The Central American Dominican Republic occupies most of Hispaniola, an island in the Greater Antilles in the Caribbean arch. The country is mainly mountainous and has a humid tropical climate with relatively constant temperatures. The crisis-prone economy of the developing country is based on sugar cane cultivation, mining and tourism. In recent years, tourism in particular has become an important source of foreign currency.
As one of the 5 countries starting with D according to COUNTRYAAH, the Dominican Republic occupies most of the Antilles island of Hispaniola. The west of the island belongs to the smaller state of Haiti in terms of area. Hispaniola, the second largest island in the Greater Antilles, lies between the open Atlantic Ocean in the north and the Caribbean Sea in the south. With a west-east extension of 380 km and a width of 270 km, the Dominican Republic is somewhat larger than Switzerland.
The state capital is Santo Domingo on the Caribbean coast, where the grave of COLUMBUS is said to be.
Hispaniola is the most mountainous island in the Greater Antilles: a total of five mountain ranges cross the island from northwest to southeast. In between there are valley plains with fertile alluvial soil. The backbone of the country is the highest middle mountain range, the Sierra Central. Here is the Pico Duarte (3175 m), the highest point in the Caribbean island world.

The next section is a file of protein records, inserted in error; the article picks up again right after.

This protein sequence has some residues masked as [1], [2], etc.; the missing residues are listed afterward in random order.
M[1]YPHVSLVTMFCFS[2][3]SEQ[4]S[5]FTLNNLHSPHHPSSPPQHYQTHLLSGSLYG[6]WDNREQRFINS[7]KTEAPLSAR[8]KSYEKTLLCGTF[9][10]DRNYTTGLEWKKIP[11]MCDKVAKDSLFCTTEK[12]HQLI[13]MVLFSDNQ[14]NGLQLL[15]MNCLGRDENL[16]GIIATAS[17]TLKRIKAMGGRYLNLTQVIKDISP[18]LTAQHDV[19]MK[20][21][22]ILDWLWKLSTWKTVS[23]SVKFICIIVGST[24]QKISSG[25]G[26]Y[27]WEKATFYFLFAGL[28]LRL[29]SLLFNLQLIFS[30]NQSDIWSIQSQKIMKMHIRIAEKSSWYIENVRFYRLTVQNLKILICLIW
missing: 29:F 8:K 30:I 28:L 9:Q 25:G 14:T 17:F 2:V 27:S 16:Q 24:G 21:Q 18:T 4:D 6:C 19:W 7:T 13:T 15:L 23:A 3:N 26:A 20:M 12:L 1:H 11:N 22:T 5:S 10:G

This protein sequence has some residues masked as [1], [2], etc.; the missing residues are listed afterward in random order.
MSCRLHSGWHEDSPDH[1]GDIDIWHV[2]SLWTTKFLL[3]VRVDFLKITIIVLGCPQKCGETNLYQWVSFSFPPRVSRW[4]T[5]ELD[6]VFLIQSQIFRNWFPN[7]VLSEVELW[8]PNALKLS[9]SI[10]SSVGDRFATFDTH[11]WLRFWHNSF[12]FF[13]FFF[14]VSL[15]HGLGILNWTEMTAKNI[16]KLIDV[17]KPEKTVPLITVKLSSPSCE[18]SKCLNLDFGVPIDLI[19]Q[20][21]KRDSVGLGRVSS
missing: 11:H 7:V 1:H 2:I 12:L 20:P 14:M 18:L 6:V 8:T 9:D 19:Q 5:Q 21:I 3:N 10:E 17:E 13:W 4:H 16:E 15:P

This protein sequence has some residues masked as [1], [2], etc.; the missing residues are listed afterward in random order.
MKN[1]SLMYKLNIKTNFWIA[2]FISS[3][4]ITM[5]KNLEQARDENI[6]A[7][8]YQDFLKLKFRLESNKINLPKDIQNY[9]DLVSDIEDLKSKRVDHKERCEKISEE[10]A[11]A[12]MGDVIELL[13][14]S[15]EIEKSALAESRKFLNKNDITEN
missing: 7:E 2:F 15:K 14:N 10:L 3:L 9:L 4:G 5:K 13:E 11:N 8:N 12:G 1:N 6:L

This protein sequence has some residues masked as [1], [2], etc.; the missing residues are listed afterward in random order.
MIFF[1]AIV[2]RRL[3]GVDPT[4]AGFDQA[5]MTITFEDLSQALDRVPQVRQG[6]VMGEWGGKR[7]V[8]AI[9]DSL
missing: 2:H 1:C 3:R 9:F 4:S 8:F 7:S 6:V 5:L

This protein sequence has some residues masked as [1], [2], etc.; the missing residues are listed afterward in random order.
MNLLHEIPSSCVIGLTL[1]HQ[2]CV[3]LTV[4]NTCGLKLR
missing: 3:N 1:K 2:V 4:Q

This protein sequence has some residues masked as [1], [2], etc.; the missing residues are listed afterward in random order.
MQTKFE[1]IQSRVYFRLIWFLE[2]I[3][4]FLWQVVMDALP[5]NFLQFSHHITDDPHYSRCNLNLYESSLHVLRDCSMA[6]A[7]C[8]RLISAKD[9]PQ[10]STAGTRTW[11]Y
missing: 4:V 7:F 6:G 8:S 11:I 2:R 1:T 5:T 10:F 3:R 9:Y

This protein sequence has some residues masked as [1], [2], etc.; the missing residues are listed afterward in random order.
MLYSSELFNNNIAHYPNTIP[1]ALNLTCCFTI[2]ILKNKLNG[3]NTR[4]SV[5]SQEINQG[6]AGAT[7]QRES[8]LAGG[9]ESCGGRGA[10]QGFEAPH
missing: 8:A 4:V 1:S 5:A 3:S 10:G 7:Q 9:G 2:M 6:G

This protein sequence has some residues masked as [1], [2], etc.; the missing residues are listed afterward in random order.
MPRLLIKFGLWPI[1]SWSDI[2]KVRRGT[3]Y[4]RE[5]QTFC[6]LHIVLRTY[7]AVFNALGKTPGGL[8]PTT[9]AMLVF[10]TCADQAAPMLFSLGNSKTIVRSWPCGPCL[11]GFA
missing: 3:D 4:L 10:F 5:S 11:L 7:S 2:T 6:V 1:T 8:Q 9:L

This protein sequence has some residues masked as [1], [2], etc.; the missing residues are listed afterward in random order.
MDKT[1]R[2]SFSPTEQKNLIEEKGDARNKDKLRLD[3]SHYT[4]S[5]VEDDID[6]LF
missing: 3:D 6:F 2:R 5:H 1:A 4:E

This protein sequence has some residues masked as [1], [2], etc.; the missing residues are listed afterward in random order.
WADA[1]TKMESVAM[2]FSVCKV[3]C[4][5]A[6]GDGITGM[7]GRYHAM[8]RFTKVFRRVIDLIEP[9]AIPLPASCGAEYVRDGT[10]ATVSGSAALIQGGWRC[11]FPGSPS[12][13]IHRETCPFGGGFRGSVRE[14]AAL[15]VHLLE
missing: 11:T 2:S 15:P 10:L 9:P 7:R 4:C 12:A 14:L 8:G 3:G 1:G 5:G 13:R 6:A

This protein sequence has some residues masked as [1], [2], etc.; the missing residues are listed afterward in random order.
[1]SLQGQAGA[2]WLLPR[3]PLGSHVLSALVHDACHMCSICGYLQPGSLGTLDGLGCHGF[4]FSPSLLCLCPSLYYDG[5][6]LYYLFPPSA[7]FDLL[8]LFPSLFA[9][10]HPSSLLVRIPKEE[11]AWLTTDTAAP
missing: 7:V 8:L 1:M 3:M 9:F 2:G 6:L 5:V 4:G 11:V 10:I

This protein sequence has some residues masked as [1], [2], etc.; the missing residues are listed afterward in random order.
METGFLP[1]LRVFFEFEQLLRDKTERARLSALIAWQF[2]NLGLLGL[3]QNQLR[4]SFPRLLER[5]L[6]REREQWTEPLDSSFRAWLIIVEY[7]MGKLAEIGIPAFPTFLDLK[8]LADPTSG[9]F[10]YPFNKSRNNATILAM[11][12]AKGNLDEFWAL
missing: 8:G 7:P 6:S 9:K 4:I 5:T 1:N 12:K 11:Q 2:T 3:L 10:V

Only in the south-east of the country is there a larger plain, the coastal plain with the state capital.
Hispaniola is in the area of influence of the tropical climate change. A winter dry season is followed by an extended summer rainy season. Due to the diversity of the landscape, the climatic conditions vary greatly from region to region. The north-east trade wind brings annual rainfall of more than 2000 mm to the mountains, barely a third of that to the plains. The average temperatures in the whole country fluctuate only slightly around 25 °C during the year.
The vegetation is characterized by dry forests and thorn savannahs with cacti and succulents, depending on the amount of rainfall in the rain shadow of the mountains. On the rainy slopes of the mountains z. Sometimes still green rainforests and summer green mountain forests.
Important data about the country
|Population:||8.9 million (1999)|
|Population density:||183 residents / km²|
|Growth of population:||1.5% / year|
|Life expectancy:||67 years on average|
|Form of government:||Presidential Republic|
|Population groups:||Mixed race (mulattos) 73%, whites 16%, blacks 11%|
|Languages:||Spanish as the national language|
|Climate:||alternately humid tropical climate with winter dry season, average temperatures in Santo Domingo evenly between 24 and 27 °C|
|Land use:||Arable land 30%, grass and
pasture land 43%, forest 13%
|Main export goods:||Sugar, coffee, tobacco, cocoa, bananas, bauxite, nickel|
|Gross domestic product:||$ 16,540 million (2003)|
(share of GDP, 2003)
|Industry 31%, agriculture 11%, services 58%|
|Gross National Product:||US $ 2,130 / residents (2003)|